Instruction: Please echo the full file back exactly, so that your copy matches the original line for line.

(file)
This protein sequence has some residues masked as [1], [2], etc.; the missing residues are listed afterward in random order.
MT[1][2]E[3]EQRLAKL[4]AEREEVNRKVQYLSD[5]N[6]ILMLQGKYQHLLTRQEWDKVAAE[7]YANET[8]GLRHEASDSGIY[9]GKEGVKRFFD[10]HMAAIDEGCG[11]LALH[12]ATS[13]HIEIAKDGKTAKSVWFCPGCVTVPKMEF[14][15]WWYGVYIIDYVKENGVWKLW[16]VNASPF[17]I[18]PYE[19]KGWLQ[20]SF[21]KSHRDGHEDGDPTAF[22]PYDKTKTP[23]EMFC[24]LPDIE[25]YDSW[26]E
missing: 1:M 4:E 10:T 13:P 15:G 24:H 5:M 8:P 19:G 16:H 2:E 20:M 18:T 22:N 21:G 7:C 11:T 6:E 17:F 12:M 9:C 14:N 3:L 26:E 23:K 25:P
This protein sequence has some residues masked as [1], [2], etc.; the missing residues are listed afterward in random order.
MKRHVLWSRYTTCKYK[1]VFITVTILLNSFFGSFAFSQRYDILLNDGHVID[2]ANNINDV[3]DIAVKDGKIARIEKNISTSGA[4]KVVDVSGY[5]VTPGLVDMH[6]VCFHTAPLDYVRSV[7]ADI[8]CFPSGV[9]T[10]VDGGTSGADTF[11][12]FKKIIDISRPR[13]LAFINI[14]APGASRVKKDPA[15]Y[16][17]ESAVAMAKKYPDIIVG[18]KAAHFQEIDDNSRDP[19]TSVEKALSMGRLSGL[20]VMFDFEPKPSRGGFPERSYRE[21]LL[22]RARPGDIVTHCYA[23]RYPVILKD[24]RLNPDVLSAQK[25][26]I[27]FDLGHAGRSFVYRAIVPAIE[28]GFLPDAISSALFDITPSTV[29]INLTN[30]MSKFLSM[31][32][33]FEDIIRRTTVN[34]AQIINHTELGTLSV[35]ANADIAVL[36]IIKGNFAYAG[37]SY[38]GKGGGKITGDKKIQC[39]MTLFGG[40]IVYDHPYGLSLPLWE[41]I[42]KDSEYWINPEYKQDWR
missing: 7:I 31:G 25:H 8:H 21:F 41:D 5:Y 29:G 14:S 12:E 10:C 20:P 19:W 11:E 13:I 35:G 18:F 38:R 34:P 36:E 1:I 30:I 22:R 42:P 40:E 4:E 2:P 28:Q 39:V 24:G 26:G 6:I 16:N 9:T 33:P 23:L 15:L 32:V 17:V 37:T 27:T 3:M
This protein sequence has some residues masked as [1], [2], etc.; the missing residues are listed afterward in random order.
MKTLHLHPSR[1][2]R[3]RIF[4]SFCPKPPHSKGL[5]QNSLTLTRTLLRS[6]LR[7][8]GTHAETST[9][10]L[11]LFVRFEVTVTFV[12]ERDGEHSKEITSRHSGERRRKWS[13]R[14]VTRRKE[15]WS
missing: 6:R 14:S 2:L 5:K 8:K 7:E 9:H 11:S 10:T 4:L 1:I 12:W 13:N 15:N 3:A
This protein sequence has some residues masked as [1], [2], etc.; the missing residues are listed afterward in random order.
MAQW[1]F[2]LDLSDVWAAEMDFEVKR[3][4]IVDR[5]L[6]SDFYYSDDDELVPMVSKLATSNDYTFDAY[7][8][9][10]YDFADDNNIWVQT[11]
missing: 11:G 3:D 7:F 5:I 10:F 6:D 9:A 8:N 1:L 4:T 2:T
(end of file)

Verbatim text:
This protein sequence has some residues masked as [1], [2], etc.; the missing residues are listed afterward in random order.
MT[1][2]E[3]EQRLAKL[4]AEREEVNRKVQYLSD[5]N[6]ILMLQGKYQHLLTRQEWDKVAAE[7]YANET[8]GLRHEASDSGIY[9]GKEGVKRFFD[10]HMAAIDEGCG[11]LALH[12]ATS[13]HIEIAKDGKTAKSVWFCPGCVTVPKMEF[14][15]WWYGVYIIDYVKENGVWKLW[16]VNASPF[17]I[18]PYE[19]KGWLQ[20]SF[21]KSHRDGHEDGDPTAF[22]PYDKTKTP[23]EMFC[24]LPDIE[25]YDSW[26]E
missing: 1:M 4:E 10:T 13:P 15:G 24:H 5:M 8:P 19:G 16:H 2:E 20:M 18:T 22:N 21:G 7:C 11:T 6:E 17:F 12:M 9:C 14:N 3:L 26:E 23:K 25:P
This protein sequence has some residues masked as [1], [2], etc.; the missing residues are listed afterward in random order.
MKRHVLWSRYTTCKYK[1]VFITVTILLNSFFGSFAFSQRYDILLNDGHVID[2]ANNINDV[3]DIAVKDGKIARIEKNISTSGA[4]KVVDVSGY[5]VTPGLVDMH[6]VCFHTAPLDYVRSV[7]ADI[8]CFPSGV[9]T[10]VDGGTSGADTF[11][12]FKKIIDISRPR[13]LAFINI[14]APGASRVKKDPA[15]Y[16][17]ESAVAMAKKYPDIIVG[18]KAAHFQEIDDNSRDP[19]TSVEKALSMGRLSGL[20]VMFDFEPKPSRGGFPERSYRE[21]LL[22]RARPGDIVTHCYA[23]RYPVILKD[24]RLNPDVLSAQK[25][26]I[27]FDLGHAGRSFVYRAIVPAIE[28]GFLPDAISSALFDITPSTV[29]INLTN[30]MSKFLSM[31][32][33]FEDIIRRTTVN[34]AQIINHTELGTLSV[35]ANADIAVL[36]IIKGNFAYAG[37]SY[38]GKGGGKITGDKKIQC[39]MTLFGG[40]IVYDHPYGLSLPLWE[41]I[42]KDSEYWINPEYKQDWR
missing: 7:I 31:G 25:H 8:H 21:F 41:D 5:Y 29:G 14:S 12:E 10:C 20:P 19:W 11:E 13:I 35:G 18:F 38:R 34:P 36:E 1:I 30:I 22:R 42:P 40:E 4:E 2:P 28:Q 39:V 24:G 26:G 6:I 16:N 9:T 33:P 23:L 15:L 32:V 17:V 37:T 27:T 3:M
This protein sequence has some residues masked as [1], [2], etc.; the missing residues are listed afterward in random order.
MKTLHLHPSR[1][2]R[3]RIF[4]SFCPKPPHSKGL[5]QNSLTLTRTLLRS[6]LR[7][8]GTHAETST[9][10]L[11]LFVRFEVTVTFV[12]ERDGEHSKEITSRHSGERRRKWS[13]R[14]VTRRKE[15]WS
missing: 6:R 14:S 2:L 5:K 8:K 7:E 9:H 11:S 10:T 4:L 1:I 12:W 13:N 15:N 3:A
This protein sequence has some residues masked as [1], [2], etc.; the missing residues are listed afterward in random order.
MAQW[1]F[2]LDLSDVWAAEMDFEVKR[3][4]IVDR[5]L[6]SDFYYSDDDELVPMVSKLATSNDYTFDAY[7][8][9][10]YDFADDNNIWVQT[11]
missing: 11:G 3:D 7:F 5:I 10:F 6:D 9:A 8:N 1:L 4:T 2:T